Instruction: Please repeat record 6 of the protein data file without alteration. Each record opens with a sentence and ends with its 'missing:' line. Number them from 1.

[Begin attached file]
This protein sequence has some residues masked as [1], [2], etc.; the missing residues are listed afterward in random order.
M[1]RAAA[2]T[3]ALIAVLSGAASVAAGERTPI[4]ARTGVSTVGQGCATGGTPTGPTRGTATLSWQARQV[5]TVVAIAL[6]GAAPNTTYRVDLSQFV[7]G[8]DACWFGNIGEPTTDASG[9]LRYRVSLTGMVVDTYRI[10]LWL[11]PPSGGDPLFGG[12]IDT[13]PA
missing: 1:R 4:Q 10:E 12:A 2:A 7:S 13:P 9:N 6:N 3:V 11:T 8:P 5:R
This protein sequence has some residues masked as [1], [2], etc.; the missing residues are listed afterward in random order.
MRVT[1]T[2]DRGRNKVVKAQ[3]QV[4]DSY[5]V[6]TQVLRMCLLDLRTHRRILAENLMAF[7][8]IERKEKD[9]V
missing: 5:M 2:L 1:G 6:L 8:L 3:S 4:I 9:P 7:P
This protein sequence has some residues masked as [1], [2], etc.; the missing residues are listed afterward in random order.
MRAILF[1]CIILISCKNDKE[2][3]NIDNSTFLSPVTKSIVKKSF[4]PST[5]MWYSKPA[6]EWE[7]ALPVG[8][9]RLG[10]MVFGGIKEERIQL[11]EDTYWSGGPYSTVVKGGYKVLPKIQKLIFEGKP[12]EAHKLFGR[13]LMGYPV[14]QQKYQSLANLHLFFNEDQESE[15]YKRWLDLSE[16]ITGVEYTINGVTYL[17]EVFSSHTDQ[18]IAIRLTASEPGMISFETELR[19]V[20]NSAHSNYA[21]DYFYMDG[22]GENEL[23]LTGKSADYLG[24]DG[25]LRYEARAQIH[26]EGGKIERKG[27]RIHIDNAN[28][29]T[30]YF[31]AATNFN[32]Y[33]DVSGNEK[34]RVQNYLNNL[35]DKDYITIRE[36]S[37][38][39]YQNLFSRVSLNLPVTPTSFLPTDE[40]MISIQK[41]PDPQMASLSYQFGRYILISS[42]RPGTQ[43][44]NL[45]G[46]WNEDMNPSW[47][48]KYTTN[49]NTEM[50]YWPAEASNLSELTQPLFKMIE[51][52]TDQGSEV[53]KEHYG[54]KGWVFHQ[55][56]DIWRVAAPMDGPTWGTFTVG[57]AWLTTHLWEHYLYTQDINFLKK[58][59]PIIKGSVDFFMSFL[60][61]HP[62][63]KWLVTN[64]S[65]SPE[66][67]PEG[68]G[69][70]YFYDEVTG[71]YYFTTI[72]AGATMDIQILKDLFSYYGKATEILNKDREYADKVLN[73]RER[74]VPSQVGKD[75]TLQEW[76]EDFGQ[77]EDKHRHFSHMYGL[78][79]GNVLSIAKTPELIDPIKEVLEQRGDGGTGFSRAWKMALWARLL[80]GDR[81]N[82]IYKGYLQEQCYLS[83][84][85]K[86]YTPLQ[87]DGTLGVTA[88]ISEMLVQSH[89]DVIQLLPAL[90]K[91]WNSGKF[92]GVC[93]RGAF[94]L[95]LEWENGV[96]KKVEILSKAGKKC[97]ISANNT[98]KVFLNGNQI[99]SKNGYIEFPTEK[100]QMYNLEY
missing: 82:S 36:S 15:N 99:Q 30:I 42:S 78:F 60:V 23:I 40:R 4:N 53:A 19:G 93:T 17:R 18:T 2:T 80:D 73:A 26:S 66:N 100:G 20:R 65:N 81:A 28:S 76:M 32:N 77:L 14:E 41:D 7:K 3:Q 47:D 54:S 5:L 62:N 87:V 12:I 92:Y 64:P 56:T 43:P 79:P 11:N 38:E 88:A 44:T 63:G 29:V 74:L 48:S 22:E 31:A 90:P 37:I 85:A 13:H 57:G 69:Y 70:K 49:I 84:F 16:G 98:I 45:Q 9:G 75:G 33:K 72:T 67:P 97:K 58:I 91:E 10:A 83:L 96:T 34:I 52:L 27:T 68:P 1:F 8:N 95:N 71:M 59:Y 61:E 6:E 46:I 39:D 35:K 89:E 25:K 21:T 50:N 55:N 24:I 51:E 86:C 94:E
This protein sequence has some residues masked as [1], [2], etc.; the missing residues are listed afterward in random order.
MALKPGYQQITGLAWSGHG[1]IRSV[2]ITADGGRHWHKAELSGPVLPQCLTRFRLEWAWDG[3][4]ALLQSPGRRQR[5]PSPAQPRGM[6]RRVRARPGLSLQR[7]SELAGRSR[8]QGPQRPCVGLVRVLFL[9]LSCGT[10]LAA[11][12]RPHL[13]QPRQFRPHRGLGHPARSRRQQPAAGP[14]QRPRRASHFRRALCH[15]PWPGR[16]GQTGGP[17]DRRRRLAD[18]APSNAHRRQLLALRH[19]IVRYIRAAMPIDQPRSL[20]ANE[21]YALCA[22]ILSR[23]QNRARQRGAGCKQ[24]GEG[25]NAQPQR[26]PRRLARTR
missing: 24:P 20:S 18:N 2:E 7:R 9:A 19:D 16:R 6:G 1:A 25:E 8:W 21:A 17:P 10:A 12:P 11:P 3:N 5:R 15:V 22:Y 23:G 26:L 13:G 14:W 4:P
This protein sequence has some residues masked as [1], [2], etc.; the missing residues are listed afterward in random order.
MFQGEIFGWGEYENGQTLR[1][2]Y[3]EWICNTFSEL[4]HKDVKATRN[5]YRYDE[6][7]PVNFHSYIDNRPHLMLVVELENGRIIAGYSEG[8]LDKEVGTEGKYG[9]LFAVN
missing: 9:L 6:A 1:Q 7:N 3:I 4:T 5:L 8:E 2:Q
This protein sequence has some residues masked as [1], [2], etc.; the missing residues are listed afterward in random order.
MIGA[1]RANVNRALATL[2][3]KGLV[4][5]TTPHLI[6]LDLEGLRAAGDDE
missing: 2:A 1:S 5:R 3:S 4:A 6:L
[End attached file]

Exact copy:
This protein sequence has some residues masked as [1], [2], etc.; the missing residues are listed afterward in random order.
MIGA[1]RANVNRALATL[2][3]KGLV[4][5]TTPHLI[6]LDLEGLRAAGDDE
missing: 2:A 1:S 5:R 3:S 4:A 6:L